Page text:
Annual Reports


Annual reports are requested to be done by each council and to be sent to their diocesan counterparts. Less than half of the councils have sent in their reports. This makes summarizing difficult, as we know that work and activities are done but not reported. End of the year seems to be a busy time, thus reports are put on the back burner or not completed at all Each diocese provide an Annual Reports Booklet. It is interesting to read and find new ideas as well as showing all the wonderful work being done by our CWL members. Let’s try harder this year to send in your annual reports, and be counted.


Life Membership


Saskatchewan has four Honorary Life Members and twelve Life Members. We thank them for being our mentors and resource persons. Our Life Member Liaison is Yvonne Colleaux, who keeps in touch with these ladies. They are also sent individual invitations to our Diocesan and Provincial Conventions.


This concludes my report.


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Saskatchewan Provincial Catholic Women’s League Spiritual Development Annual Report for 2011


Spiritual Development, is one of the most important chairs in our Catholic Women’s League. Unfortunately we find that some parish councils do not have a lady to fill that position. Our organization is Faith based and it is very important to have a Spiritual Development Chair. We should start and end all meetings praising and praying to God. Our Lady of Good Council the woman who raised and nurtured Jesus, and as Spiritual Development chairs should be nurturing our Sister in the League through prayers and service.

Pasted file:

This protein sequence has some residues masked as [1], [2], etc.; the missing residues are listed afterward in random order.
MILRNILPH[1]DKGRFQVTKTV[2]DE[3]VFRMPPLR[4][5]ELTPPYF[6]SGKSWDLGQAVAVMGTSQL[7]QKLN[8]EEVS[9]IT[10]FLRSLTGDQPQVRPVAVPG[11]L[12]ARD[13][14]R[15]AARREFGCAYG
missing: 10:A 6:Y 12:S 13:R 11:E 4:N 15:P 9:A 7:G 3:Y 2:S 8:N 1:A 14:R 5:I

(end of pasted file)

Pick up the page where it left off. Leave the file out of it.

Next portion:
I realize it is difficult for CWL councils to fill all the chair/positions, don’t forget that you can share the position with a good friend and make it twice as rewarding. We would not want our councils to be suffering from “Spiritual Poverty” would we? I realize that Spiritual Development is a big undertaking, but remember … if God calls you to it, He will help you through it. Be brave, take your Faith in one hand, reach your other hand for Jesus, turn your face to the Holy Spirit and say “Here I am God, ready to do your work!”


When I look at the reports from the three Diocese Spiritual Development chairs I realize that we really are “Women of Peace and Hope, centred on Faith and Justice”. These reports that tell me that we are very involved in our churches:

  • participate in the Mass by being altar servers, proclaimers, Eucharistic minister, the list goes on.
  • do fund raisers to help support our churches.
  • have CWL Sundays where the ladies do all the services in the Mass.
  • visiting the sick, shut-ins and those in hospital.

The role of CWL women in the church involves not only participating at Masses but in the preparation of the Mass. Upon occasion when the Priest is unavailable, CWL ladies to the readings and prayers at Wakes. They are members of the Lay Ministries, expanding the knowledge of their Faith.


CWL members donate monies outside of their Parishes for Development and Peace, Birthright, CODY, Save a Family, Mission of Canada, Saskatchewan, OMI Missions and many, many more. They also have adopted families in other countries such as Peru and India.